Most groups are well-represented on campus. I think that the most out of place student would be a BYU student. Um...normal clothes? It ranges from sweats and pajamas to shirts and ties. It's a very relaxed yet academic-conducive atmosphere. One table has the Korean students, one has the Japanese students, one has the Chinese students, and the other is empty because they all got up and left. Utah. Mid to upper middle class. Most are politically active, yes. There are a ton of lefts, a ton of rights and a ton of centers. It really depends on what you are going into.
I remember reading somewhere that the University of Utah was ranked as like the seventh most "gay-unfriendly" campus in the country, but I beg to differ. The LGBTQ community on campus is very close, yet small. But come on, I mean there are gay people everywhere, and I guess sure there probably are a lot of closeted gay people here in Salt Lake, but I've found Salt Lake to be very accepting of me. The percentage of gay people in Salt Lake is surprisingly very high! You might not guess that the mormon capitol of the world is also home to just as many flamers!
My classmates are very hard workers that don't stop at anything to get good grades. They are very motivated to learn and try to engage in classroom activites, if there are any. There are only a few students who don't try hard enough, and they end up failing. My classmates all seem like they want to succeed in life, and that means working hard for what you want. Some students have time for social activites, and some don't. It just depends on the class work load and how much free time there is.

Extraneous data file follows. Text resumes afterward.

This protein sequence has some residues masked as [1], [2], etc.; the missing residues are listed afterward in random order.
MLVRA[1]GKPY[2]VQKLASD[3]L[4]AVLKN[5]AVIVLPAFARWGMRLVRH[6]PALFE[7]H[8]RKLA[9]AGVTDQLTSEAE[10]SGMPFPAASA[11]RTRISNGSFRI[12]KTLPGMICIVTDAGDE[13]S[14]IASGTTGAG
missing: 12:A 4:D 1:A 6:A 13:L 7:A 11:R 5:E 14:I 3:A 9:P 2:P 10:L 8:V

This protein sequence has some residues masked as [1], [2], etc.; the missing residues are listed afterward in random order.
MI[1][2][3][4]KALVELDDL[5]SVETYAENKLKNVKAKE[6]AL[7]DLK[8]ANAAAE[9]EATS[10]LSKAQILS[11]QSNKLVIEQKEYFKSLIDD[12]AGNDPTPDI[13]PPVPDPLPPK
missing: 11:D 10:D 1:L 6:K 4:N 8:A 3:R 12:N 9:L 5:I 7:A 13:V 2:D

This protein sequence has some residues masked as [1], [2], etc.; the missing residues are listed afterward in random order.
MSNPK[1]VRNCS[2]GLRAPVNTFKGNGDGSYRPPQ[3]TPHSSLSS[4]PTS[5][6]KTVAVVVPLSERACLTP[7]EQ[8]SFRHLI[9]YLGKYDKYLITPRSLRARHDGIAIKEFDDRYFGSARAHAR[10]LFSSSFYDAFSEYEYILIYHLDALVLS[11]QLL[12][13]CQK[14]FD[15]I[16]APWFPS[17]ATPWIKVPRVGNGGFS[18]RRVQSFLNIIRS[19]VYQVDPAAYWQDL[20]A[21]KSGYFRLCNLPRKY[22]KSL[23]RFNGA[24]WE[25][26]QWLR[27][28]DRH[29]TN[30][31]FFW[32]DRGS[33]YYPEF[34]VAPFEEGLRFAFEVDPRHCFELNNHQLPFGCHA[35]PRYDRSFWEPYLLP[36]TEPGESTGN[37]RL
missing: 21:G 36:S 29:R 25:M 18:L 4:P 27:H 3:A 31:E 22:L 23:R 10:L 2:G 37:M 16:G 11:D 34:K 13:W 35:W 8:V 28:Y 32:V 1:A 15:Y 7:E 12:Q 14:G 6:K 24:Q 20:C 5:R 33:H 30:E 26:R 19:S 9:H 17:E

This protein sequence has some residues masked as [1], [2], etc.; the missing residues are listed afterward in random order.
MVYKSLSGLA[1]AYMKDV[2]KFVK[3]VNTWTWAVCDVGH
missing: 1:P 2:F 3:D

My classmates are bright, intelligent, dedicated students as they appear to be engaged with the process of learning and preparing for the future of wanting to make not only their personal life better, but they seem to have a desire to improve their families, their community and seek a better understanding for the need of global awareness as we learn from each other's different cultures, lifestyles, ethnicities, and view current concerns.
A majority of my classmates are very attentive during class and are here because they want to be and they want to learn. They utilize their time in as well as out of the classroom to learn the material for each course they are enrolled in. This school is a very fun place to learn and would not be considered a "party school." They are fun and exciting while still accomplishing their work.